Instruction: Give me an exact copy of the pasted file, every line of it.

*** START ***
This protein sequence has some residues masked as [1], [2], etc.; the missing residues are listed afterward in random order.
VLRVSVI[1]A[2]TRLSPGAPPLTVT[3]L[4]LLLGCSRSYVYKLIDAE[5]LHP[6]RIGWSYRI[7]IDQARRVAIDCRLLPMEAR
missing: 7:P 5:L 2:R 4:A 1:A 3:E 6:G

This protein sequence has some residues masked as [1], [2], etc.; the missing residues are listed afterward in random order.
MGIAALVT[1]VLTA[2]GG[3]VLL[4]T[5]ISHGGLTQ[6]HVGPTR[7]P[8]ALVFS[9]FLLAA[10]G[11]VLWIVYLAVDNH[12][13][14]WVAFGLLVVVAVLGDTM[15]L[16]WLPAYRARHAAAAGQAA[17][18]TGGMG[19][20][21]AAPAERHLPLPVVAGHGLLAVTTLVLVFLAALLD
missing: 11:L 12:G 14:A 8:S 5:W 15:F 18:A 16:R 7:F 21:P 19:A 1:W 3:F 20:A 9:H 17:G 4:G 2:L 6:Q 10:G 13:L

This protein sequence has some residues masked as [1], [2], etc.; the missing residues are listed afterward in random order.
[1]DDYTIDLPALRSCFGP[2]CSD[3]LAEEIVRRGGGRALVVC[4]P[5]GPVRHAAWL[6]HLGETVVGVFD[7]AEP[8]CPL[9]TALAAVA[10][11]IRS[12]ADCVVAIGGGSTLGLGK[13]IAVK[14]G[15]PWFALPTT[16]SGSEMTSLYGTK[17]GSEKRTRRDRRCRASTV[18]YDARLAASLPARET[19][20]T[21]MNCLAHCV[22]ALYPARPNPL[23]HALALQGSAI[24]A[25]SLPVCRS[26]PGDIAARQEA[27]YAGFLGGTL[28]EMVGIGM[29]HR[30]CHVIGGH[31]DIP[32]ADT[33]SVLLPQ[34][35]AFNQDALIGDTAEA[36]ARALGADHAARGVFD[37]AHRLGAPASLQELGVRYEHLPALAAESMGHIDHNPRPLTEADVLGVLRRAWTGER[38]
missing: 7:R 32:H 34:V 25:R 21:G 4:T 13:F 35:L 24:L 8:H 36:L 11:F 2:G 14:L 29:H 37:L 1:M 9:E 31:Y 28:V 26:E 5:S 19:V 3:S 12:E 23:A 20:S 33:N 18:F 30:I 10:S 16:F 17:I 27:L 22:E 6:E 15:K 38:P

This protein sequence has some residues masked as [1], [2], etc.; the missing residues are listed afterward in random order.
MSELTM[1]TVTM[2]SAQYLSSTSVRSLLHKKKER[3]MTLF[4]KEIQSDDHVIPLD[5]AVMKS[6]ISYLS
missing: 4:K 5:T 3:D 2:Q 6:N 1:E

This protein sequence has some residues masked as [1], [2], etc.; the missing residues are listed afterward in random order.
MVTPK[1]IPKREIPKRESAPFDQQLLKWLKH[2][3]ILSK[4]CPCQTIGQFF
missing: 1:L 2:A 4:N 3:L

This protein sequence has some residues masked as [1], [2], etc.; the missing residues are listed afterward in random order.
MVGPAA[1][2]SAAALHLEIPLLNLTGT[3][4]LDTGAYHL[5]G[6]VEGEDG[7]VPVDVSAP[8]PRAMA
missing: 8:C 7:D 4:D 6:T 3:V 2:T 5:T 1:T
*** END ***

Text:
This protein sequence has some residues masked as [1], [2], etc.; the missing residues are listed afterward in random order.
VLRVSVI[1]A[2]TRLSPGAPPLTVT[3]L[4]LLLGCSRSYVYKLIDAE[5]LHP[6]RIGWSYRI[7]IDQARRVAIDCRLLPMEAR
missing: 7:P 5:L 2:R 4:A 1:A 3:E 6:G

This protein sequence has some residues masked as [1], [2], etc.; the missing residues are listed afterward in random order.
MGIAALVT[1]VLTA[2]GG[3]VLL[4]T[5]ISHGGLTQ[6]HVGPTR[7]P[8]ALVFS[9]FLLAA[10]G[11]VLWIVYLAVDNH[12][13][14]WVAFGLLVVVAVLGDTM[15]L[16]WLPAYRARHAAAAGQAA[17][18]TGGMG[19][20][21]AAPAERHLPLPVVAGHGLLAVTTLVLVFLAALLD
missing: 11:L 12:G 14:A 8:S 5:W 15:F 18:A 16:R 7:F 21:P 19:A 1:W 3:F 20:A 9:H 17:G 4:G 2:L 6:Q 10:G 13:L

This protein sequence has some residues masked as [1], [2], etc.; the missing residues are listed afterward in random order.
[1]DDYTIDLPALRSCFGP[2]CSD[3]LAEEIVRRGGGRALVVC[4]P[5]GPVRHAAWL[6]HLGETVVGVFD[7]AEP[8]CPL[9]TALAAVA[10][11]IRS[12]ADCVVAIGGGSTLGLGK[13]IAVK[14]G[15]PWFALPTT[16]SGSEMTSLYGTK[17]GSEKRTRRDRRCRASTV[18]YDARLAASLPARET[19][20]T[21]MNCLAHCV[22]ALYPARPNPL[23]HALALQGSAI[24]A[25]SLPVCRS[26]PGDIAARQEA[27]YAGFLGGTL[28]EMVGIGM[29]HR[30]CHVIGGH[31]DIP[32]ADT[33]SVLLPQ[34][35]AFNQDALIGDTAEA[36]ARALGADHAARGVFD[37]AHRLGAPASLQELGVRYEHLPALAAESMGHIDHNPRPLTEADVLGVLRRAWTGER[38]
missing: 7:R 32:H 34:V 25:R 21:G 4:T 13:F 35:L 24:L 8:H 36:L 11:F 2:G 14:L 29:H 37:L 1:M 9:E 31:Y 28:V 26:E 5:S 19:V 3:S 12:E 23:A 20:S 33:N 18:F 30:I 10:S 16:F 17:I 27:L 22:E 6:E 15:K 38:P

This protein sequence has some residues masked as [1], [2], etc.; the missing residues are listed afterward in random order.
MSELTM[1]TVTM[2]SAQYLSSTSVRSLLHKKKER[3]MTLF[4]KEIQSDDHVIPLD[5]AVMKS[6]ISYLS
missing: 4:K 5:T 3:D 2:Q 6:N 1:E

This protein sequence has some residues masked as [1], [2], etc.; the missing residues are listed afterward in random order.
MVTPK[1]IPKREIPKRESAPFDQQLLKWLKH[2][3]ILSK[4]CPCQTIGQFF
missing: 1:L 2:A 4:N 3:L

This protein sequence has some residues masked as [1], [2], etc.; the missing residues are listed afterward in random order.
MVGPAA[1][2]SAAALHLEIPLLNLTGT[3][4]LDTGAYHL[5]G[6]VEGEDG[7]VPVDVSAP[8]PRAMA
missing: 8:C 7:D 4:D 6:T 3:V 2:T 5:T 1:T